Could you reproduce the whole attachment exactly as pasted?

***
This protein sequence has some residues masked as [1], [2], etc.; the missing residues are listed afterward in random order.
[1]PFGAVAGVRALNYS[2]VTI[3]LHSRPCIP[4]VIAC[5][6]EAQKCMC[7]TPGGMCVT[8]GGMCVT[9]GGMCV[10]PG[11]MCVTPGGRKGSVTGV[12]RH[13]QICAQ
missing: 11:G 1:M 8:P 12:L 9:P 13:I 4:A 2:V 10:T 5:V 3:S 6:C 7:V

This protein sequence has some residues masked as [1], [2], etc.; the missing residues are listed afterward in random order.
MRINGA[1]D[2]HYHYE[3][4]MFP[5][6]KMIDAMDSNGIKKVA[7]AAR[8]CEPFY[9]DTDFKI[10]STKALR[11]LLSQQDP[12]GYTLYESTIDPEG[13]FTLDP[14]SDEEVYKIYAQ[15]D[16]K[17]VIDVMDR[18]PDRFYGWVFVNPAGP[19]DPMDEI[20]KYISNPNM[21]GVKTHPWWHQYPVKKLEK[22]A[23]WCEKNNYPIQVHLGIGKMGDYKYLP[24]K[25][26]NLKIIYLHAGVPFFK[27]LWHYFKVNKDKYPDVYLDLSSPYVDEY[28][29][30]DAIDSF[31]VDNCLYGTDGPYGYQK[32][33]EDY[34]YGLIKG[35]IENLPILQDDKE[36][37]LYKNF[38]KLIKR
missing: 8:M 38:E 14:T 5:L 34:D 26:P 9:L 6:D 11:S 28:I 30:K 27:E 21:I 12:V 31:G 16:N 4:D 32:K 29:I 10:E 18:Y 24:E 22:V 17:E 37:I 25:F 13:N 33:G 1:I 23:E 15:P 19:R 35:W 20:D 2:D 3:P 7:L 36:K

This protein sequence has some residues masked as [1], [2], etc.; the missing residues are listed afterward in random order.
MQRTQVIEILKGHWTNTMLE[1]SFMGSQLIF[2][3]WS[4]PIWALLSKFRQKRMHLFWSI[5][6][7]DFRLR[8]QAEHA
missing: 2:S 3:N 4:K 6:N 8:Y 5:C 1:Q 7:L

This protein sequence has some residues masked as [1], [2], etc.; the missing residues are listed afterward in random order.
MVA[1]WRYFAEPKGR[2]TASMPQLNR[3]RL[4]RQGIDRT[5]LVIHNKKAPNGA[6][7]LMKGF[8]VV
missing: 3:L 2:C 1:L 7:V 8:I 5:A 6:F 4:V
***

This protein sequence has some residues masked as [1], [2], etc.; the missing residues are listed afterward in random order.
[1]PFGAVAGVRALNYS[2]VTI[3]LHSRPCIP[4]VIAC[5][6]EAQKCMC[7]TPGGMCVT[8]GGMCVT[9]GGMCV[10]PG[11]MCVTPGGRKGSVTGV[12]RH[13]QICAQ
missing: 11:G 1:M 8:P 12:L 9:P 13:I 4:A 2:V 10:T 5:V 3:S 6:C 7:V

This protein sequence has some residues masked as [1], [2], etc.; the missing residues are listed afterward in random order.
MRINGA[1]D[2]HYHYE[3][4]MFP[5][6]KMIDAMDSNGIKKVA[7]AAR[8]CEPFY[9]DTDFKI[10]STKALR[11]LLSQQDP[12]GYTLYESTIDPEG[13]FTLDP[14]SDEEVYKIYAQ[15]D[16]K[17]VIDVMDR[18]PDRFYGWVFVNPAGP[19]DPMDEI[20]KYISNPNM[21]GVKTHPWWHQYPVKKLEK[22]A[23]WCEKNNYPIQVHLGIGKMGDYKYLP[24]K[25][26]NLKIIYLHAGVPFFK[27]LWHYFKVNKDKYPDVYLDLSSPYVDEY[28][29][30]DAIDSF[31]VDNCLYGTDGPYGYQK[32][33]EDY[34]YGLIKG[35]IENLPILQDDKE[36][37]LYKNF[38]KLIKR
missing: 8:M 38:E 14:T 5:L 34:D 26:P 9:L 6:D 11:S 28:I 30:K 27:E 21:I 12:V 31:G 16:N 4:D 32:K 29:I 10:E 18:Y 24:E 22:V 17:E 37:I 25:F 13:N 33:G 1:I 23:E 15:P 19:R 35:W 20:D 2:D 3:P 7:L 36:K

This protein sequence has some residues masked as [1], [2], etc.; the missing residues are listed afterward in random order.
MQRTQVIEILKGHWTNTMLE[1]SFMGSQLIF[2][3]WS[4]PIWALLSKFRQKRMHLFWSI[5][6][7]DFRLR[8]QAEHA
missing: 2:S 3:N 4:K 6:N 8:Y 5:C 1:Q 7:L

This protein sequence has some residues masked as [1], [2], etc.; the missing residues are listed afterward in random order.
MVA[1]WRYFAEPKGR[2]TASMPQLNR[3]RL[4]RQGIDRT[5]LVIHNKKAPNGA[6][7]LMKGF[8]VV
missing: 3:L 2:C 1:L 7:V 8:I 5:A 6:F 4:V